We hold these truths to be self-evident:
- Teachers are professionals, with long-curated bodies of work.
- Communities of teachers are their own best source of professional development.
- Capturing a professional portfolio ensures a teacher’s legacy.
- Teachers are passionate about their work and the students they serve.
With these truths in mind, let’s maximize our professional portfolio work in Atlas with these Monday-ready tips!
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Tip #1: Browse & Borrow from Past Years
How can you tell if someone has communicated with you? Where can you find a record of the communications you have sent? Look no further than the Communications Channel in Atlas! Clicking on the little speech bubble icon will show you a quick view of the most recent communications. You can click on the word “Communication” or scroll down to the “Show All Communications” link to see your communications hub with filters for Notes, Discussions, and Shares as well as communications sent to me and sent by me.
Tip #2: Share… Anything
Does looking at a unit spark an idea you want to share with a colleague? Share it! Would this standards report be helpful for your next PLC conversation? Share it!
You can find an option to share units and reports throughout Atlas by clicking on the green “Actions” icon. This is a great way to begin a conversation with a colleague or bring an idea to their attention. The Communications Channel (mentioned above) will also have a record of everything you shared for your own review.
Tip #3: Leaving feedback? Leave a note!
Just like placing a sticky note on a unit, the notes in Atlas allow you to leave a comment on a unit or a specific category of a unit. The digital sticky notes are even better, though, because you can add attachments as well as writing. Notes can only be seen by the author(s) of the course, making them a nice way to send private feedback, share a resource, or share ideas for only the teacher(s) of the course.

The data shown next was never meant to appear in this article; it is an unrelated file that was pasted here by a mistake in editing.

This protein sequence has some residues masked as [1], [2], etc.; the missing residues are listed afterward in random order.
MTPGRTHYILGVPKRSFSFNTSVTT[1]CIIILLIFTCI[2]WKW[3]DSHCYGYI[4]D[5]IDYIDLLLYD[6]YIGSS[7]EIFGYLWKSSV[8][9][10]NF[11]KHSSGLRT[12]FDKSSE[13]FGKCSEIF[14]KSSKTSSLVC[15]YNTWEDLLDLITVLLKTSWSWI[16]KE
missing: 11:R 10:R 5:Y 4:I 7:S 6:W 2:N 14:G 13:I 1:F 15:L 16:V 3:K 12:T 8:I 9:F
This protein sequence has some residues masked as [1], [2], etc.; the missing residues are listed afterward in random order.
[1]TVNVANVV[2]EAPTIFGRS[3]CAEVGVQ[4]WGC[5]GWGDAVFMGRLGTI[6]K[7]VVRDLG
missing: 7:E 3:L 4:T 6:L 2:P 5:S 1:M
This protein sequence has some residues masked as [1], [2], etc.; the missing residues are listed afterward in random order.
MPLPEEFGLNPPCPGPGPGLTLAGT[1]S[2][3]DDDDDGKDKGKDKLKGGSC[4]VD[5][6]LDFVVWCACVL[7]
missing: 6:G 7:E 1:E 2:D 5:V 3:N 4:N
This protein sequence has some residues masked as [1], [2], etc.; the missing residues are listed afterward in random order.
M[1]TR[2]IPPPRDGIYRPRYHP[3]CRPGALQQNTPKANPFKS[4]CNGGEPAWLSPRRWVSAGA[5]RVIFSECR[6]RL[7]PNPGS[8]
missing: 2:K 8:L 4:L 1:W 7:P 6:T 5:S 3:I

You can also use Notes to leave yourself a reminder- perhaps you want to remember to link in a video clip or you want a reminder that your EQs need some work.
Tip #4: Working in a Collaboration? Join the Discussion!
Discussions are ideal for teachers working collaboratively on a course in Atlas because they are a threaded conversation that everyone can see and contribute to. You can post a question, your colleague can respond, and the dialogue can flow from there! Discussions can take place on the unit calendar, a unit of instruction, a specific unit category, or even a saved report- so many options! As a bonus, you can add attachments to your Discussion for an even richer dialogue. this list is customizable!
Tip #5: Send a Message with the School Channel
Though Messages can only be sent from the School Channel by those with permissions to do so, they can be a great way to communicate with all teachers, or a group of teachers, in Atlas. Here are a few scenarios in which you might want to send a School Message:
- Back to school welcome message to the entire team
- Remind teachers to review or share feedback on curriculum updates
- Maximize your limited planning time by reminding your team about the focus (and pre-work) for your next meeting
- Reminder about an upcoming PD day (i.e. don’t forget your laptops!)
Tip #6: Find an Unexpected Connection
Atlas will automatically send you an email to alert you of communications and activity in Atlas. You may want to be notified immediately, or you might want to be notified slightly less frequently- like once per day or once per week. Whatever the scenario, you can change your settings in the top right corner of your Atlas system so that your preferences are met.
We offer a variety training and support packages to help you and your faculty in using Atlas. Visit our page here!